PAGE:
[This is a re-post of my review from the 2014 Toronto International Film Festival. The Look of Silence opens today in limited release.]
In his devastating 2012 documentary The Act of Killing, director Joshua Oppenheimer took audiences on a nightmarish tour through a world where mass murderers not only avoided prosecution for their crimes; they could openly gloat about those crimes. Oppenheimer found an inspired and unique way to get one of the executioners to finally realize the gravity of his sins, but the director has now moved to a companion piece to let the victims have their say. Like its predecessor, The Look of Silence is yet another jaw-dropping work of non-fiction storytelling, and even though it walks more of a straight line than The Act of Killing, it still travels in the same haunting, upside-down world.
Adi is an optometrist who was born in 1968, two years after his brother Ramli was killed by a death squad at Snake River. Ramli’s death was part of a revolution that caused the death of a million people who were branded as “communist” simply by being declared enemies of the state. After Oppenheimer shows him video of a couple gloating death squad leaders reenacting Ramli’s murder, Adi goes to confront his brother’s killers. These conversations between Adi and the executioners are interspersed with interviews with Adi’s frail mother and even frailer father, who is blind, crippled, and nearly deaf. The whole said milieu is played against a backdrop of a nation that continues to indoctrinate its children and merely questioning the killers forty years after the fact remains a highly risky endeavor.
Whereas The Act of Killing was a hall of mirrors to reveal the truth, The Look of Silence is the necessary addition where we can’t just go inside the minds of the killers; we must also look at their victims. But yet again, Oppenheimer shows his brilliance in choosing his protagonist. Adi wasn’t even born yet when his brother died. He never knew his lost sibling, and that’s the point. It’s a loss represented by the one million people who will never grow old and have families of their own. Ramli’s loss is clearly personal to Adi, but it also represents every other victim who was slaughtered by death squads, not to mention those left behind who will forever mourn the loss of their friends and family.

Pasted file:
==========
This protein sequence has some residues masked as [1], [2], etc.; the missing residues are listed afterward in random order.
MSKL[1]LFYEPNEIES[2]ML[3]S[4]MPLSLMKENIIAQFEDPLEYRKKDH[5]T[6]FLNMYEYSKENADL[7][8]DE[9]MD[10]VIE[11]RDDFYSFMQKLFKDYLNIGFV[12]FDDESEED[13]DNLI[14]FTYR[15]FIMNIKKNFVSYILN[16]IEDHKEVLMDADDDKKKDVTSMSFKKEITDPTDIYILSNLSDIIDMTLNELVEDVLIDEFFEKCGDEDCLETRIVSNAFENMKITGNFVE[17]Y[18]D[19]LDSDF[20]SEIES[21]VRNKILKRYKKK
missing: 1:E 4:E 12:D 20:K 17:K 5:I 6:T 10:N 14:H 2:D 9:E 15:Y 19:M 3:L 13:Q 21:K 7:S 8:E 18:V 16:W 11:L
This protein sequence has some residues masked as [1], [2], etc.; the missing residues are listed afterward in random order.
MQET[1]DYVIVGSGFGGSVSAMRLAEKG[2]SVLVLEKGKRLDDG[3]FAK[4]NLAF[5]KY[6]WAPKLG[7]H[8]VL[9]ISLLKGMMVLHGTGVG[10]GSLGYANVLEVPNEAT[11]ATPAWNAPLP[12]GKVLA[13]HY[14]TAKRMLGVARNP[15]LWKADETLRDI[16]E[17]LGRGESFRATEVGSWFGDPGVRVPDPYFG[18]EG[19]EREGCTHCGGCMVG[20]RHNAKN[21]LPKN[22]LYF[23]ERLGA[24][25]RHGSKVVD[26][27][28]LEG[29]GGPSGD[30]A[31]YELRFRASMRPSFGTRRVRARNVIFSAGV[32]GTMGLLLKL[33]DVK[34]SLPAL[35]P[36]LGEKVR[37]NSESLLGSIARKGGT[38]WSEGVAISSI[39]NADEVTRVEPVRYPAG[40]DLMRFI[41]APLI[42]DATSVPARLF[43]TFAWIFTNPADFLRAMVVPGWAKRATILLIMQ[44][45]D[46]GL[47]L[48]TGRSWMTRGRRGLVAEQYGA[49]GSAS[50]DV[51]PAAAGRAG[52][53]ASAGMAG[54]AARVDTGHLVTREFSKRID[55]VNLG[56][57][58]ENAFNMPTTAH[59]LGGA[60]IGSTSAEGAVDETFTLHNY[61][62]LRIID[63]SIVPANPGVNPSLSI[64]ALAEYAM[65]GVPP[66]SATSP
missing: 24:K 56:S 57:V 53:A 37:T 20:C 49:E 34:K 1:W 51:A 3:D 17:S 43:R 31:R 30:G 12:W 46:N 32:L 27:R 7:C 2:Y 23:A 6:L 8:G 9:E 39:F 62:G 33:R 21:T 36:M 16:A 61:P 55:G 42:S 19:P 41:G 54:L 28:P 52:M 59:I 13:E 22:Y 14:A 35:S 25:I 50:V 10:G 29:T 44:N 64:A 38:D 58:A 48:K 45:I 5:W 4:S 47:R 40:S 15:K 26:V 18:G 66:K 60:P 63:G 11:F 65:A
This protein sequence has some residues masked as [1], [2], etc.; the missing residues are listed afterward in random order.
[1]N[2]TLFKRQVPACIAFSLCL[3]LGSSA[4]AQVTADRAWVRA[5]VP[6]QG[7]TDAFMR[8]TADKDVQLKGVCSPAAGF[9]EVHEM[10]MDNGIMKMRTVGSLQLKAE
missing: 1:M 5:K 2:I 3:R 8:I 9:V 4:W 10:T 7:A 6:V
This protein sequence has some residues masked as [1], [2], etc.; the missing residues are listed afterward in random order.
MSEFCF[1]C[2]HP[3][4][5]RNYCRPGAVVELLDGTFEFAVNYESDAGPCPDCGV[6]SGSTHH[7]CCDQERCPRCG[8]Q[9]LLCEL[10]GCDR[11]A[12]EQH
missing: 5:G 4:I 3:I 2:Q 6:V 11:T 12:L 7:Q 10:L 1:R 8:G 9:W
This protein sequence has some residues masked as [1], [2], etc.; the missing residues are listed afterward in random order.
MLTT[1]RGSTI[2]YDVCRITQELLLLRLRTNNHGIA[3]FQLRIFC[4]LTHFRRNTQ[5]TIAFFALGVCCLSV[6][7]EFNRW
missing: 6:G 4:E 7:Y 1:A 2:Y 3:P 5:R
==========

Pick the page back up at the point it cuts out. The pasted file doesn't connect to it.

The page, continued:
It’s also fairly sly that Adi is an optometrist. Since this is a documentary, it’s possible that this is a coincidence. With The Act of Killing, Oppenheimer had his pick of killers that would love to be featured, and he settled on Anwar Congo. Judging by the number of Oppenheimer’s crew who chose be credited as a “Anonymous”, I suspect it was much harder to find a person willing to step forward and directly speak to the killers. Nevertheless, it’s perfect that Adi is trying to make people literally and figuratively see more clearly. But as you would expect, it’s much easier to accomplish the former than the latter.
Once again, Oppenheimer has made a film that makes my brain explode in a cacophony of rage, sadness, and sheer incomprehension. When one of the killers explains matter-of-factly that he had to drink his victims’ blood in order to stop from going insane, I was dumbstruck. What do you say to that? Obviously, there’s a level of madness involved in slaughtering hundreds of people and then boasting about it decades later. But this comment is a rare level of self-delusion, and it comes from more than one person.
One can’t help but wonder if this act of cannibalism is somehow the barest manifestation of guilt; that ritualizing the murder is a way of trying to normalize the behavior. Even while watching video of one of the killer’s happily reenacting his crimes, Adi openly wonders if this isn’t bragging but a confession. Although it comes with a surprising implication of sympathy, Adi is still making a wish that some minor form of remorse might exist somewhere deep down in these awful people. And if not that, then perhaps God will sort of them out.
Picking up on these quiet, desperate desires is one of the ways that Oppenheimer shows himself to be a master documentary filmmaker as opposed to a guy with a camera who found a bunch of tragic stories. When Abi asks a killer a difficult question, the silence between them screams volumes. It’s in that moment where they both know the truth, but they also know that the perpetrator can never admit it. They’ll hide behind words like “politics” or the familiar, disgusting refrain of war criminals, “I was just following orders.” Perhaps the most shocking reply is one shared by the survivors: “The past is past.”
But to quote Faulkner, “The past is never dead. It’s not even past.” The past has been heavily distorted, but the people know the truth. They just have to stay silent about it. To break that silence is an act of bravery, and one that’s even more daring when you see schools indoctrinate students to a false narrative about the revolution. Breaking the silence is essential, but there’s the creeping fear about what it might even accomplish. If every killer fell to their knees and admitted their crime, would it bring solace to the victims? Adi’s father is so far gone into senility that he can’t even remember Ramli. Someone must speak for the dead, but where does that conversation lead? We can’t live with a lie, but how much will the truth accomplish at this point? It’s too late for real justice, which is why the victims pray that God will sort it out. Humanity has failed, so best leave it to the divine when demons roam free.